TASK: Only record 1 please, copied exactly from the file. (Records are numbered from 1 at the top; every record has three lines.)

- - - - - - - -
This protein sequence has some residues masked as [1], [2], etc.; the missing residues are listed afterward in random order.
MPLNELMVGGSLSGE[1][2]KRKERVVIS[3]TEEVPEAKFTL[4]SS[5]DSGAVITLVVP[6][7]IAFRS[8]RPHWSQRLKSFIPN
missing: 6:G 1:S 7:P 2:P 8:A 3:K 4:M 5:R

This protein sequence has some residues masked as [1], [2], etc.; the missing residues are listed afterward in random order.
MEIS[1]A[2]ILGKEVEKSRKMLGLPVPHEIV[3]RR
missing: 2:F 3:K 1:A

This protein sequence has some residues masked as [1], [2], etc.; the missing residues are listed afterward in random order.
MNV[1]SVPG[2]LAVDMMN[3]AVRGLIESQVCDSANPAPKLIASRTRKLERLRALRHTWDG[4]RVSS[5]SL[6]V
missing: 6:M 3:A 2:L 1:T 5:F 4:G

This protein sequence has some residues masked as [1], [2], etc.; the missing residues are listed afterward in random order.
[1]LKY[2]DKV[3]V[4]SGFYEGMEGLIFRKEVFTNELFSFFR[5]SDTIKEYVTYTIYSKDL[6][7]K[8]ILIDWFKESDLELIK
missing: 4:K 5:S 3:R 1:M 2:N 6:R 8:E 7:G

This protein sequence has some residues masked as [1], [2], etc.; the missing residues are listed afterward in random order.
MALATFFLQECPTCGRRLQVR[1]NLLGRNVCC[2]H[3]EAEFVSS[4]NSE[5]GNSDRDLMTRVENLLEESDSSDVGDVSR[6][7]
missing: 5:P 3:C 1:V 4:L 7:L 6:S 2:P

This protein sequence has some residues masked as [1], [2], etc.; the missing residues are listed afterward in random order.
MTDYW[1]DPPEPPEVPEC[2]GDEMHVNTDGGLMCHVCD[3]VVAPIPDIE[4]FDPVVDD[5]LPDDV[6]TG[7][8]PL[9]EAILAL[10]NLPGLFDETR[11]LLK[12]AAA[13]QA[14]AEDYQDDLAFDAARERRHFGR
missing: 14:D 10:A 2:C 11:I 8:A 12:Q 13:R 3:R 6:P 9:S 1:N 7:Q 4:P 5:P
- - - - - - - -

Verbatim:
This protein sequence has some residues masked as [1], [2], etc.; the missing residues are listed afterward in random order.
MPLNELMVGGSLSGE[1][2]KRKERVVIS[3]TEEVPEAKFTL[4]SS[5]DSGAVITLVVP[6][7]IAFRS[8]RPHWSQRLKSFIPN
missing: 6:G 1:S 7:P 2:P 8:A 3:K 4:M 5:R